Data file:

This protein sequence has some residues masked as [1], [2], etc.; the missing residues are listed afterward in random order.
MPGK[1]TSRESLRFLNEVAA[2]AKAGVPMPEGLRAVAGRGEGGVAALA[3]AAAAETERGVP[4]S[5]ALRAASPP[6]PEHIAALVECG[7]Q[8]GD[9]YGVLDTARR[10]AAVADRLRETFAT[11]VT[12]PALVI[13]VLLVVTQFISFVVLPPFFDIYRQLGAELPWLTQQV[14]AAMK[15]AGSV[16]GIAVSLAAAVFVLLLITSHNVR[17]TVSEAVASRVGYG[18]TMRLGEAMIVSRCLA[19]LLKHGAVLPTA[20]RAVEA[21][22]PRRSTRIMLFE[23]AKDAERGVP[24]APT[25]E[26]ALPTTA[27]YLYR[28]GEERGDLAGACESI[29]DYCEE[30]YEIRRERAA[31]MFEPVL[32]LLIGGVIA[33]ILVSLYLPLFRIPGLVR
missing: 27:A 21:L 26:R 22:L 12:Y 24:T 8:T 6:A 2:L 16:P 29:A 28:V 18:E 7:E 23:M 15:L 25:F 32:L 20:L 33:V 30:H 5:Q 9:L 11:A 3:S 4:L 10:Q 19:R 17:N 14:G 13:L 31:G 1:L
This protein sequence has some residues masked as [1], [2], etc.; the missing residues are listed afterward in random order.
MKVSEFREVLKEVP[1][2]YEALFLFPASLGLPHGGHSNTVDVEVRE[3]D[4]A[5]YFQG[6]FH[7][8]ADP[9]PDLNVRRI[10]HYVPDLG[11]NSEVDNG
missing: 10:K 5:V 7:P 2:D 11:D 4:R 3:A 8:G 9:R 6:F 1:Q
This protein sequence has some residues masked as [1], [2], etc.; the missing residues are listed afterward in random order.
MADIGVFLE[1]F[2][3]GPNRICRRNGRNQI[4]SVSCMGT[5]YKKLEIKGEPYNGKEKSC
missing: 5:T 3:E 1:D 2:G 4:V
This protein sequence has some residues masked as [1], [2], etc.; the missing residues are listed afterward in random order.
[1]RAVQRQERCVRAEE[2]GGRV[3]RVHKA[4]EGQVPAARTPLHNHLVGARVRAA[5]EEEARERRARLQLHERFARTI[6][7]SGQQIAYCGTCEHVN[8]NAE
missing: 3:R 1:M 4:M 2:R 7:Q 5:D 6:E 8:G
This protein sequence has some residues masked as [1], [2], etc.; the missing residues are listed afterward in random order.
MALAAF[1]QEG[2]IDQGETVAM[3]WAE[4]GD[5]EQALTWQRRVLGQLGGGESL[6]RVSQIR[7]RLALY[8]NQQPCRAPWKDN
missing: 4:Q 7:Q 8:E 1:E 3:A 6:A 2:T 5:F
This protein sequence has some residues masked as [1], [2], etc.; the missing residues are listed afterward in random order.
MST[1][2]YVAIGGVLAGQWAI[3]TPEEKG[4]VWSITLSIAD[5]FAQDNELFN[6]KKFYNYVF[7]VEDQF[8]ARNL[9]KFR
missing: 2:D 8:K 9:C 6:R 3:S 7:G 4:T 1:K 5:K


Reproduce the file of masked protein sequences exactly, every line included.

This protein sequence has some residues masked as [1], [2], etc.; the missing residues are listed afterward in random order.
MPGK[1]TSRESLRFLNEVAA[2]AKAGVPMPEGLRAVAGRGEGGVAALA[3]AAAAETERGVP[4]S[5]ALRAASPP[6]PEHIAALVECG[7]Q[8]GD[9]YGVLDTARR[10]AAVADRLRETFAT[11]VT[12]PALVI[13]VLLVVTQFISFVVLPPFFDIYRQLGAELPWLTQQV[14]AAMK[15]AGSV[16]GIAVSLAAAVFVLLLITSHNVR[17]TVSEAVASRVGYG[18]TMRLGEAMIVSRCLA[19]LLKHGAVLPTA[20]RAVEA[21][22]PRRSTRIMLFE[23]AKDAERGVP[24]APT[25]E[26]ALPTTA[27]YLYR[28]GEERGDLAGACESI[29]DYCEE[30]YEIRRERAA[31]MFEPVL[32]LLIGGVIA[33]ILVSLYLPLFRIPGLVR
missing: 27:A 21:L 26:R 22:L 12:Y 24:T 8:T 6:A 2:L 16:P 29:A 28:V 18:E 7:E 23:M 15:L 25:F 32:L 20:L 33:V 30:H 5:Q 9:L 11:A 3:S 4:L 10:Q 19:R 17:N 14:G 13:L 31:G 1:L
This protein sequence has some residues masked as [1], [2], etc.; the missing residues are listed afterward in random order.
MKVSEFREVLKEVP[1][2]YEALFLFPASLGLPHGGHSNTVDVEVRE[3]D[4]A[5]YFQG[6]FH[7][8]ADP[9]PDLNVRRI[10]HYVPDLG[11]NSEVDNG
missing: 10:K 5:V 7:P 2:D 11:D 4:R 3:A 8:G 9:R 6:F 1:Q
This protein sequence has some residues masked as [1], [2], etc.; the missing residues are listed afterward in random order.
MADIGVFLE[1]F[2][3]GPNRICRRNGRNQI[4]SVSCMGT[5]YKKLEIKGEPYNGKEKSC
missing: 5:T 3:E 1:D 2:G 4:V
This protein sequence has some residues masked as [1], [2], etc.; the missing residues are listed afterward in random order.
[1]RAVQRQERCVRAEE[2]GGRV[3]RVHKA[4]EGQVPAARTPLHNHLVGARVRAA[5]EEEARERRARLQLHERFARTI[6][7]SGQQIAYCGTCEHVN[8]NAE
missing: 3:R 1:M 4:M 2:R 7:Q 5:D 6:E 8:G
This protein sequence has some residues masked as [1], [2], etc.; the missing residues are listed afterward in random order.
MALAAF[1]QEG[2]IDQGETVAM[3]WAE[4]GD[5]EQALTWQRRVLGQLGGGESL[6]RVSQIR[7]RLALY[8]NQQPCRAPWKDN
missing: 4:Q 7:Q 8:E 1:E 3:A 6:A 2:T 5:F
This protein sequence has some residues masked as [1], [2], etc.; the missing residues are listed afterward in random order.
MST[1][2]YVAIGGVLAGQWAI[3]TPEEKG[4]VWSITLSIAD[5]FAQDNELFN[6]KKFYNYVF[7]VEDQF[8]ARNL[9]KFR
missing: 2:D 8:K 9:C 6:R 3:S 7:G 4:T 1:K 5:K